Recall for Kelly but Gibson still stays away
Giovanni Trapattoni has had no contact with Stephen Kelly since the Reading full back's comments last month.
Stephen Kelly is expected to turn up for international duty tomorrow week ahead of the World Cup qualifiers with Sweden and Austria but Darron Gibson’s international career is still languishing in limbo after the Everton midfielder again declined a recall to the Republic of Ireland squad.
The 25-year-old apparently informed Trapattoni that he does not want to become embroiled in the “controversy” that he believes a return to the fold would involve at the moment and the Italian says that he has no option in the circumstances but to accept the player’s decision.
Gibson had been expected to react positively to the call-up, with his club manager David Moyes and a couple of his club-mates strongly suggesting in recent weeks that he was ready to end his self-imposed international exile.
In a telephone conversation ahead of yesterday’s squad announcement, however, Trapattoni said that Gibson had informed him “he is not ready, he said that in the future he would be available again but not now, he is still injured”.
The manager made a point of telling Gibson that he had seen him play against Norwich and that he had played well but, he added, the midfielder insisted that he wasn’t ready: “He said he didn’t want the controversy and that he preferred to stay at his club; I have to respect his decision.”
Given Trapattoni’s repeated insistence that the players he picks have to want to play for him, the Italian was pressed on whether he would consider Gibson again.
“Why not?” he replied. “He is a good player and I won’t forget him.”
A little later he added, a little plaintively: “What can I do? That’s life. We need three bags of patience. A manager needs the player to go on to the pitch but if they won’t now then he knows that they might some time in the future. They are young and the manager knows this because he was a player once too. Perhaps one day these players will be managers; I hope so because then they will understand a little better.”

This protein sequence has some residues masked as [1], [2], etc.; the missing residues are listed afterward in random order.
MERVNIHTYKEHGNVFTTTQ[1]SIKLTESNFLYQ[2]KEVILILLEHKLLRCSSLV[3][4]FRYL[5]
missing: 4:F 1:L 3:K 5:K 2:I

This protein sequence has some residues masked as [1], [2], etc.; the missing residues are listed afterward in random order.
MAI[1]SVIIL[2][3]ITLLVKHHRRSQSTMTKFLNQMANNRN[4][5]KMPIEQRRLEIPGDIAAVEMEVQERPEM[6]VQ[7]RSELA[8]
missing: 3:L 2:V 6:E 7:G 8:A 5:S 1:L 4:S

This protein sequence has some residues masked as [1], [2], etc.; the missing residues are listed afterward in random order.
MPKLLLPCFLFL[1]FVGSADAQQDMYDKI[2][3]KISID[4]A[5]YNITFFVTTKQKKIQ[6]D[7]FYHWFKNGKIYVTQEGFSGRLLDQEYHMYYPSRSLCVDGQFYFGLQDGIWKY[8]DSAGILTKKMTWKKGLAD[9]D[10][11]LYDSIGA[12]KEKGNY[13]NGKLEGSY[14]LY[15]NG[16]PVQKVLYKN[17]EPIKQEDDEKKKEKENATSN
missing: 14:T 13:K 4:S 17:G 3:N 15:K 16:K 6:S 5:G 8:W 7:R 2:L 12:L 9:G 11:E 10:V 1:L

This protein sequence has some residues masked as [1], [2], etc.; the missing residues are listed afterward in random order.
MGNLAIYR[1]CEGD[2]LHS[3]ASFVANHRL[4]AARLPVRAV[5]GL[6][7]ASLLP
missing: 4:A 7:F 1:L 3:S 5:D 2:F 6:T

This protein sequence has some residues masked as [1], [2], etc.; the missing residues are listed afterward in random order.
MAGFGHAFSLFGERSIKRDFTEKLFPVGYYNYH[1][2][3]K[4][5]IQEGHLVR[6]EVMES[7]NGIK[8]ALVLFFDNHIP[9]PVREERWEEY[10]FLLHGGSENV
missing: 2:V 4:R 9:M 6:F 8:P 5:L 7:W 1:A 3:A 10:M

Biding his time
The 73-year-old insisted that he would look to call Gibson into his next squad in May too but it looks increasingly like the player may be simply biding his time until Trapattoni moves on.
Asked if he thought Gibson might want to play for Ireland but not him, the manager replied that he didn’t think so: “If that is what he thinks, he has not told me,” said Trapattoni.
Kelly’s position is more ambiguous for the moment, with the Reading defender simply expected to show up next weekend despite the events of last month when Trapattoni suggested the player only wanted to come in for international duty if he was going to play and Kelly hit back with a statement refuting that claim in very strong terms.
Trapattoni initially seemed to say yesterday that he had spoken with the Dubliner and that their differences had, in one way or another, been put behind them. But it subsequently became clear that there has been no contact whatsoever and that Kelly is simply expected to arrive for international duty on the basis that he said in his statement a few weeks ago that he always would.
On the face of it the defender would appear to be one of the players most at risk when yesterday’s list of 29 names then has to be cut to an official squad of 23 but Trapattoni might, with all that has gone on, be inclined to keep him around just now.
Asked if last month’s very public exchange had all been a terrible misunderstanding, Trapattoni, who was clearly under strict instruction from the looming media director standing a few feet away, observed: “If I gave you the impression that I would not select him anymore then it was a misunderstanding.”
Andy Keogh has already lost out on this occasion while Keith Andrews is omitted on the basis of an Achilles injury and there will be considerable interest in what Trapattoni chooses to do with the likes of Jeff Hendrick and Conor Sammon when the times comes to cut the numbers.
Somewhat inevitably, the veteran coach was upbeat regarding Ireland’s prospects in this month’s games, with the Italian doing his best to sound taken aback at the idea that the team’s prospects in Stockholm might not be great.
“We can’t beat Sweden? Why not? Or not lose? We have only lost to Germany. I still believe in this group. We can do well against Sweden and then we can worry about Austria.”
Ultimately, he insisted when asked about what would happen if this month’s results did go poorly: “We can qualify in the last games when Sweden must play Germany but we have the Faroes.”
Actually it’s Kazakhstan but like a reporter at a Trapattoni press conference you get the general idea.